1) In a few words, can you describe your father/grandfather?

(Amanda) My Grandpa McGuire was incredibly caring, intelligent, worldly, humble, empathetic, creative, hilarious … I could go on and on!  He loved spending time outdoors. He was ‘man enough to be a Girl Scout.’ He was constantly volunteering, reading, and crafting. He was a phenomenal human being and was someone I always looked up to.

2) How did Grant learn about medical aid in dying? Did his treating physician mention it as an option?

(Sarah) My dad was aware of medical aid in dying long before his diagnosis. He retired from Indiana and moved to Oregon in 2003 in part because of the state’s medical aid-in-dying law. He had lived in Oregon before for his career and also had family there. I am not sure whether his treating physician mentioned medical aid in dying prior to my dad mentioning it, but his physician was supportive.

3) How did other family members react to your father/grandfather accessing medical aid in dying at the end of his life?

(Amanda) We knew long before his diagnosis that medical aid in dying was important to him. I first remember learning about the concept and its importance when I was maybe ten or eleven years old. When it became a reality for our family, everyone supported his decision; there was no pushback.

4) Have you ever shown the video as part of your own advocacy efforts?

(Sarah) I have shown Amanda’s video to our state legislators in their local district offices. We live in a fairly conservative district. In each case, while in their presence, I played the video. They were ‘sorry for our loss’ and sat through the video respectfully, but both suggested that they thought the legislation could be ‘abused.’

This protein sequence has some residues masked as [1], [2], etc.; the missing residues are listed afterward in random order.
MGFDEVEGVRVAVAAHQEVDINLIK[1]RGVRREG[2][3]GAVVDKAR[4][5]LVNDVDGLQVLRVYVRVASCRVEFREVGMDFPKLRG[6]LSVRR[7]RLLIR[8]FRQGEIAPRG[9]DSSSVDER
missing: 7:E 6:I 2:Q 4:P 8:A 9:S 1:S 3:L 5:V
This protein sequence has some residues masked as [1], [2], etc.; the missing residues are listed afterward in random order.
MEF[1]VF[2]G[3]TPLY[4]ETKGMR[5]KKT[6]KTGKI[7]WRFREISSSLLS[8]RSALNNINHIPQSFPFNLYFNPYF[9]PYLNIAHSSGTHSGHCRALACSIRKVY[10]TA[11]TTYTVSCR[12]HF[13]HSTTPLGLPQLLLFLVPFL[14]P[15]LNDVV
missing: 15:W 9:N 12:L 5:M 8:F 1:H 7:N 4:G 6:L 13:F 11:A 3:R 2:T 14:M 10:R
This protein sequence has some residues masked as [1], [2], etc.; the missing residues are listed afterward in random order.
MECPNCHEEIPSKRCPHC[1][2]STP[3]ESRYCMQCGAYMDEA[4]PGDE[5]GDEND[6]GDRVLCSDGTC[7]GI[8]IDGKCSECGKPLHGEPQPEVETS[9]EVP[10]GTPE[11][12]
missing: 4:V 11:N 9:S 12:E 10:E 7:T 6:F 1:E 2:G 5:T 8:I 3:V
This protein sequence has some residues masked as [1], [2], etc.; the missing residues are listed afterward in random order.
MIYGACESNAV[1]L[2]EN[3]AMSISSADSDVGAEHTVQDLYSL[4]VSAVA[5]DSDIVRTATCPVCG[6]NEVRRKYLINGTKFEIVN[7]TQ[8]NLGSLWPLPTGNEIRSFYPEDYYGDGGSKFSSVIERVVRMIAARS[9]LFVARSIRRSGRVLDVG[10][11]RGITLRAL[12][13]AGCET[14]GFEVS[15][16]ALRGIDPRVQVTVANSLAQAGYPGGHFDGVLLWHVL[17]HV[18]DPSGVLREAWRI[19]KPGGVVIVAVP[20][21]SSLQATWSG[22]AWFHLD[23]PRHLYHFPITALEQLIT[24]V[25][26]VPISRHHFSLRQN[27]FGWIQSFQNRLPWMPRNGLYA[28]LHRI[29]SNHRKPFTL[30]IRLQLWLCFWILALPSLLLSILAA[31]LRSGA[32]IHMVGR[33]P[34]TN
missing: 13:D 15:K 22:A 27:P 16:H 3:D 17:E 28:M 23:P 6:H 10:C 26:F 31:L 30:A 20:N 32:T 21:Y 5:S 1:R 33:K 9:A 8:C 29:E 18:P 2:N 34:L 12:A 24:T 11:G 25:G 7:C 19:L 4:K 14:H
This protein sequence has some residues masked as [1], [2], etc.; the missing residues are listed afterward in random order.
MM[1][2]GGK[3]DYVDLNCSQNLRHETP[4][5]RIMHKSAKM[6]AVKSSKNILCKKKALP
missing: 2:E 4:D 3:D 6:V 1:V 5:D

I am interested in sharing our story with other members of the Illinois General Assembly. I believe our story, combined with the stories of so many others, will compel lawmakers to listen and accept the relief afforded by this legislation.

5) What was your primary reason for making this film about your grandfather’s end-of-life journey?

(Amanda) I have always been passionate about sharing my grandpa’s story. I love talking about him! He touched so many lives and he deserved so much more time. The video is a celebration of my grandfather’s life, a pivotal part of my grieving/healing process, and a call to action: every state must legalize medical aid in dying. The breadth of our end-of-life options should not be limited by ZIP Codes.

Amanda Breeden and Grant McGuire in  “Grant McGuire’s Story,” available to stream now on YouTube.

Upcoming Events

Check out the following links for information on upcoming and past events:

Call for Storytellers

One of the best ways to build this movement is to share our stories.  Rae Spooner’s story was recently featured in a virtual screening of the documentary,  “R.S.” (available to stream on Amazon Prime) hosted by the Champaign-Urbana Action Team.

If you would like to read others’ stories or share the struggles of navigating end-of-life options of your own or those of a loved one, click here.

“Finish Strong” Challenge

Have you reviewed your Advance Directives recently? Is your Medical Power of Attorney aware of your wishes? Take the time to ensure that your papers are in order and that you have told others your wishes!

Before You Go…

If you would like to become more involved with Compassion & Choices in Illinois, please email Amy Sherman at [email protected].

If you have suggestions for future editions of this newsletter, please email Patrick Donges at [email protected].

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Compassion & Choices
Media Contacts

Sean Crowley
Media Relations Director
[email protected]

Patricia A. González-Portillo
National Latino Media Director
[email protected]
(323) 819 0310